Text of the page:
Until you tell me otherwise, my assumption is that you find it "stupid" because you believe that MJ users are lazy, hedonistic, slackers; that marijuana is a gateway drug; that marijuana use will inevitably lead to crime, health consequences, or performance decrements. My response would be that many people believe these things to be true because you have been told them your entire life: by your parents, your teachers, your government. My understanding it's pretty widely accepted these days that the history of these ideas are rooted in policies which were very explicitly designed to suppress and oppress people of color and the economically disadvantaged. I'm not arguing that rich white people who smoke pot are viewed differently than poor black people who smoke pot (though this is definitely true on a societal level, even if you yourself don't feel that way)... I'm arguing that the idea that "smoking marijuana is stupid" stems directly from racist/classist/xenophobic government propaganda. Which is why I am genuinely curious what exactly it is about using marijuana that you find to be inherently "stupid"?
I've been on this forum for the last 12 years, overlapping all or most of that with a lot of the other random folks above. I don't think I've ever seen them (or to be honest, anyone) advocate for any of the above arguments, at least not when talking about "all" MJ users.

The concerns that most of us have are that the risks of getting in trouble for marijuana (related to employment or legal difficulties) outweigh whatever benefits it has (which are nebulous at best the overwhelming majority of the time, other than just getting high). If the risks outweigh the benefits, then partaking is stupid. Many of us did stupid things when we were younger - but at this point, we can still acknowledge that they're stupid.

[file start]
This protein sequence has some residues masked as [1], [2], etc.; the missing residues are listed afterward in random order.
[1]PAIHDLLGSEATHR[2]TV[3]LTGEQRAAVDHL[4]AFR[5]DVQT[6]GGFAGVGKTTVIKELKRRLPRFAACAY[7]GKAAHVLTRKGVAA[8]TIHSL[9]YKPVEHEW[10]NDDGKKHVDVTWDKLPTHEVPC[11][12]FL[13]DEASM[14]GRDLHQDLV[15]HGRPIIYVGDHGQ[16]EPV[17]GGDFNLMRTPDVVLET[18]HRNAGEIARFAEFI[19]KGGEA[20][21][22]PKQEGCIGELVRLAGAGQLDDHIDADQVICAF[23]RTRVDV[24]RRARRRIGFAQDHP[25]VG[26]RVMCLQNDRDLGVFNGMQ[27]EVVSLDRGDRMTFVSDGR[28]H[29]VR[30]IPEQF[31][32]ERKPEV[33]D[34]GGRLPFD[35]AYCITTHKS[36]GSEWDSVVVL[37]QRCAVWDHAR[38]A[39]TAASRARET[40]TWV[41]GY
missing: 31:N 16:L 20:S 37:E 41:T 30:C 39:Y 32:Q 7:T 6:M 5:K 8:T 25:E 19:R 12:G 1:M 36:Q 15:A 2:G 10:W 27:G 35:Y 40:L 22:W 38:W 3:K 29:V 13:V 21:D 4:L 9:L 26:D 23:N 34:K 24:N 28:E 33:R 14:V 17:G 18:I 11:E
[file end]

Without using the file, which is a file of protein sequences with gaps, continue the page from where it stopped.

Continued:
Does anyone above agree that these employment or legal difficulties are warranted? No. But they exist. And until they go away, it's not worth it.

(And there's definitely negative health consequences to at least some subset of marijuana use, but that's not relevant to the above argument).
 
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Too long didn't read. Just curious from an ethicolegal standpoint: At what point of fourth year would a medical student need to avoid accidentally walking across any secondhand smoke in a legal state they travel through, in order to not risk a positive follicle test?
 
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deleted480308

Too long didn't read. Just curious from an ethicolegal standpoint: At what point of fourth year would a medical student need to avoid accidentally walking across any secondhand smoke in a legal state they travel through, in order to not risk a positive follicle test?